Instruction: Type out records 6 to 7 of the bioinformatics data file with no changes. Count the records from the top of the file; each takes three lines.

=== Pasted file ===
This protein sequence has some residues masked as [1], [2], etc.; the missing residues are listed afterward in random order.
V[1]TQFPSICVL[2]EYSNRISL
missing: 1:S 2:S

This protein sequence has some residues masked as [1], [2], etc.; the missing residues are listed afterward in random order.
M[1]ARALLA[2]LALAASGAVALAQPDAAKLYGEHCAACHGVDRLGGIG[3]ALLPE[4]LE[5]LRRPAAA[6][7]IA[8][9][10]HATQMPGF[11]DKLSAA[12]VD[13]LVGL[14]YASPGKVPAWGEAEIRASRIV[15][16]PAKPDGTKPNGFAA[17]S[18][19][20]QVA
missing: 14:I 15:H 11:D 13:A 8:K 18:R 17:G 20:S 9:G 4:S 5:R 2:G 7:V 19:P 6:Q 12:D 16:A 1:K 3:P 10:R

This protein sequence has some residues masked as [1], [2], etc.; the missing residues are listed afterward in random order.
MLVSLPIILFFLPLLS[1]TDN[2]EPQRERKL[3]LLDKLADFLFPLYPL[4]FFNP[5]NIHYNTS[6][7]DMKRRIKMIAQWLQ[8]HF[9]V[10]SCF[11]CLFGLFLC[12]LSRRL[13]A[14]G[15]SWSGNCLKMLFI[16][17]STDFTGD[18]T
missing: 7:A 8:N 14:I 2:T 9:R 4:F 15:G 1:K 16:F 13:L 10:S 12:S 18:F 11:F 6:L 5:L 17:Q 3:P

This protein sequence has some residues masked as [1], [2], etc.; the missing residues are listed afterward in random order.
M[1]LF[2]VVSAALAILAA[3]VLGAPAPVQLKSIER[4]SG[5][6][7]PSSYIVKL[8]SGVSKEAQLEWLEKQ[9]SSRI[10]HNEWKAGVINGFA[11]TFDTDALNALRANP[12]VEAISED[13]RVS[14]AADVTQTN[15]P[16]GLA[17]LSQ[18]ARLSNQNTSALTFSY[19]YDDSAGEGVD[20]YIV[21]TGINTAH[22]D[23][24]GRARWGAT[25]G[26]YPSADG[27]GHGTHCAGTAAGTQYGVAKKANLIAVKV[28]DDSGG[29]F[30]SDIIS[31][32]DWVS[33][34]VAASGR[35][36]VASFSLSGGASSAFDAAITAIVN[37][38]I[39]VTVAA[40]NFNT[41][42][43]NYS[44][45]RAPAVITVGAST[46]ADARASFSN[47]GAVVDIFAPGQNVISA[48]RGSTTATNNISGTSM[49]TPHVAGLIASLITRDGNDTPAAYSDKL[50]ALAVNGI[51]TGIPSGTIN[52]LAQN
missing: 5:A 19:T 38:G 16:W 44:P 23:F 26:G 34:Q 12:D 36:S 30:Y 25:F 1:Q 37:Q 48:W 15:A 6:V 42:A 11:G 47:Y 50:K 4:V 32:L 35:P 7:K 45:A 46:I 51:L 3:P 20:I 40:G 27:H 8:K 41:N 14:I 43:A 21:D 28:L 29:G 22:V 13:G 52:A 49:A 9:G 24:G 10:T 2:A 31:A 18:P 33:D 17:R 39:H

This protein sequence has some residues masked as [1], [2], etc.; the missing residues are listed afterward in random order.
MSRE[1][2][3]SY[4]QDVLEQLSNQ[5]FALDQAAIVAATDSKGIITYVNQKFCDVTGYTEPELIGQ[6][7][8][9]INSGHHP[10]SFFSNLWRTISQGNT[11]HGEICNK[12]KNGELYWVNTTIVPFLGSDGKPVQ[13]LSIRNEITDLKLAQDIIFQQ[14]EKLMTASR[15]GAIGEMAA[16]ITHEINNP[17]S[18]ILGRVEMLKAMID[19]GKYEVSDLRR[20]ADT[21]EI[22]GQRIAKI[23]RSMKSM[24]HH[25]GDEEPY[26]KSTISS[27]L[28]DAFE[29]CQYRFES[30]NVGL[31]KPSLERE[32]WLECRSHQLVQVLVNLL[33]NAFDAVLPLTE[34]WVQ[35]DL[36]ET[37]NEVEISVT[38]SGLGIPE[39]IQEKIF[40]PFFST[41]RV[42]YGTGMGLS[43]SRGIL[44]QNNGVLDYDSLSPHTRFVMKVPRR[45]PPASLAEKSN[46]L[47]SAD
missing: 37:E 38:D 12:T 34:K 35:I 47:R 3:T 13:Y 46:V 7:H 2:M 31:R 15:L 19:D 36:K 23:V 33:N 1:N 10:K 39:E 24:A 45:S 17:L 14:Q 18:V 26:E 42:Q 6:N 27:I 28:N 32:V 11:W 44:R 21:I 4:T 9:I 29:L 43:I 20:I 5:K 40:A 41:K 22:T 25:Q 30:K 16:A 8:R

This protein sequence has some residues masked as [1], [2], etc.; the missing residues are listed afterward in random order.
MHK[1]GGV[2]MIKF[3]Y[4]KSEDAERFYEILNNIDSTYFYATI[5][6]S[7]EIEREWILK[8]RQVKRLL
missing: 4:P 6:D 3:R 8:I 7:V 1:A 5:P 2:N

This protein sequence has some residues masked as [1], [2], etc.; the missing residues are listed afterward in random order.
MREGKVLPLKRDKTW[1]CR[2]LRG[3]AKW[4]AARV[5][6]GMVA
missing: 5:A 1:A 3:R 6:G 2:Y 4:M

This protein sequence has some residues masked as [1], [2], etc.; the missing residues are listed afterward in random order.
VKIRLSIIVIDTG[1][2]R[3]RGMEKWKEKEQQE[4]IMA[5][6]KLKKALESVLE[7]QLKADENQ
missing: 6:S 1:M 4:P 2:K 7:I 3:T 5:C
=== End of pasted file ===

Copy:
This protein sequence has some residues masked as [1], [2], etc.; the missing residues are listed afterward in random order.
MHK[1]GGV[2]MIKF[3]Y[4]KSEDAERFYEILNNIDSTYFYATI[5][6]S[7]EIEREWILK[8]RQVKRLL
missing: 4:P 6:D 3:R 8:I 7:V 1:A 5:P 2:N

This protein sequence has some residues masked as [1], [2], etc.; the missing residues are listed afterward in random order.
MREGKVLPLKRDKTW[1]CR[2]LRG[3]AKW[4]AARV[5][6]GMVA
missing: 5:A 1:A 3:R 6:G 2:Y 4:M